I have actually stopped buying all books because I’m so torn on this eBook vs regular book thing.  If I’m going to cave and buy an eBook reader, I figure I should stop wasting my money on traditional books.  Why haven’t I taken the plunge? My main worry is that I will accumulate lots of books, notes, and tags in some eBook format, only to have that format go dead on me.  I also have this fear that if I can’t physically SEE the books in my virtual library (like I can on my bookshelves), I’ll forget about the great stuff that is in them.  Despite all the concerns, with the latest price drops from Kindle and Nook, I thought I would ask my tweeps for some help and got several tips that helped me make a decision.
  • If you’d actually like to play with a Kindle, you can physically hold one at Target. [via @bschaaf]  You can play with a Nook at any Barnes & Noble (they are a bit hard-to-miss right now).
  • Amazon’s Kindle platform also works on iPad, iPod Touch, Android, and Blackberry and has a technology called Whispersync which allows you to read simultaneously across platforms.  In other words, start reading the book on your Android phone, pick up where you left off on the Kindle by your bed, and finish the book on your Android.  Whispersync simply tracks where you are in each book so you can always pick up where you left off.  [via @ricetopher, who made a great pitch for Kindle last Sunday]
  • I was also concerned about the inability to “tag” on the Kindle.  I tend to use tags instead of notes (learned how valuable this was in A.nnotate).  So I want to be able to highlight some text and add a tag, but the eBook readers will only let you highlight text and take notes.  I thought this was a dealbreaker for using any eBook reader until @mrch0mp3rs pointed out that a note can become a tag if you use something (like the # symbol) to make sure it will be unique in a search.  So, in my notes, I could simply write my “tags” like this: #faculty #math #change #brainresearch … and then a search for these “hashtags” would function like tagging.
  • The 6″ Kindle will not provide a great experience for PDF reading, the DX would be better, but not on par with tablets or iPads. [via @ricetopher]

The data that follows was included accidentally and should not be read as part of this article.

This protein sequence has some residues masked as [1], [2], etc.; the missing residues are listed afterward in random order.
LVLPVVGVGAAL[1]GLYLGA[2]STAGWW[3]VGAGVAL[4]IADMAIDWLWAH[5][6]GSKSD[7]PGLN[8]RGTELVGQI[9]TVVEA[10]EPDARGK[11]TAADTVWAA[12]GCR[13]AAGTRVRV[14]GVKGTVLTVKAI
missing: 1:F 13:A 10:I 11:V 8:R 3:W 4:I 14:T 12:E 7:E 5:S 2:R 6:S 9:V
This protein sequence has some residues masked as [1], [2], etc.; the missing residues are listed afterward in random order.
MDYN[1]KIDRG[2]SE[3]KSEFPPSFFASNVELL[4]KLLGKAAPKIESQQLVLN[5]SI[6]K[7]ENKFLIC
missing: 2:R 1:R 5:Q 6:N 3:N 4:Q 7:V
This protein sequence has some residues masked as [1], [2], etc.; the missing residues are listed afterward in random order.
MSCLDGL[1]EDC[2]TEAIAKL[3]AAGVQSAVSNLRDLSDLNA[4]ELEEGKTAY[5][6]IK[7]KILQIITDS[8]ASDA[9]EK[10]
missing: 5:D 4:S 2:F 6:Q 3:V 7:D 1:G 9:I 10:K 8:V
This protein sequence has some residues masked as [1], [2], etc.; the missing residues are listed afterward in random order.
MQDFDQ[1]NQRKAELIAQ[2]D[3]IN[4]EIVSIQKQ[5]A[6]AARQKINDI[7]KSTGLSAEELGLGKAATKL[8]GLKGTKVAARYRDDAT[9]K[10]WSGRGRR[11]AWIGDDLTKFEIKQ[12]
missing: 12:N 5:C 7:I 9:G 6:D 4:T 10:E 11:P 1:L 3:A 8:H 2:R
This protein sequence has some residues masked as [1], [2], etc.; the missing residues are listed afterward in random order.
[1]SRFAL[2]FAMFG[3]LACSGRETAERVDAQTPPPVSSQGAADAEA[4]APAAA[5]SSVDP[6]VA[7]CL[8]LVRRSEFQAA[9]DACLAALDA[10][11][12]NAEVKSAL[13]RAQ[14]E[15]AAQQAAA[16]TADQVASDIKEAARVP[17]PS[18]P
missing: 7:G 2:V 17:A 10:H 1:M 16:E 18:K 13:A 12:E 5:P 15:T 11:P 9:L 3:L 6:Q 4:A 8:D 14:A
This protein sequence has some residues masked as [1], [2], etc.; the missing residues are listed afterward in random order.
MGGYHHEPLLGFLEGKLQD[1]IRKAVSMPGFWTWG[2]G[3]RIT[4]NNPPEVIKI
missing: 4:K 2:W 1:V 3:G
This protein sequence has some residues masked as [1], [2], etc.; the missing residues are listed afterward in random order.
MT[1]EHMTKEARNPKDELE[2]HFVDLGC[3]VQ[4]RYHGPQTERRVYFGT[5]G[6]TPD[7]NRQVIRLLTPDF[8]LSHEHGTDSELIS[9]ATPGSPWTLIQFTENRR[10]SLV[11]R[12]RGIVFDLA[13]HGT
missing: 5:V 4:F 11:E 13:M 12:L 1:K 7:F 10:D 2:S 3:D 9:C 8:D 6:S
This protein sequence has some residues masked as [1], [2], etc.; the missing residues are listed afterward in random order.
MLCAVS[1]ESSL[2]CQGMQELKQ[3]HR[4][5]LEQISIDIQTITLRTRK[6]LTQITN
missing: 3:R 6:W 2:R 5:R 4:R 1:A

• You can actually surf the web on a Kindle (it’s got an experimental browser window), but it will be in black & white. Not sure how desirable that is.  People were quite curious why I would even want to surf the web on a Kindle in B&W, but you have to remember that not everyone has good Internet at home and the 3G option might be the best option if the only other option is dial-up.
  • Apparently, I’m not the only one struggling with this issue, because at the end of our twitter conversation, we discovered that The New York Times was speculating about the same kind of things in its articleE-Book Wars: The Specialist vs The Multitasker. [via @mrch0mp3rs]

Once you decide to buy something (for me, it was a Kindle), you’ll have to struggle with choosing a size (6″ vs 9″) and a delivery option (WiFi vs 3G).  In the end, I settled with WiFi, since my HTC EVO provides me with WiFi pretty much anywhere there is 3G.  In the end, I just couldn’t resist the $139 pricetag.  If I want a bigger screen, I’ll read on my PC Tablet.  If I want more portability, I’ll read on my Android.  Why am I buying a Kindle?  For the storage space, notetaking, and battery life.  Of course, as soon as I made my purchase, I became immediately annoyed when books don’t appear in the Kindle format, so prepare yourself for that little drawback.

Now I just have to wait for my new Kindle to arrive in the mail, which might take a while – they are a bit back-ordered.

[Update: While I am using Kindle as my eBook reader, I rarely, if ever, use the Kindle device … I use my Android phone or my iPad as the device 99% of the time.]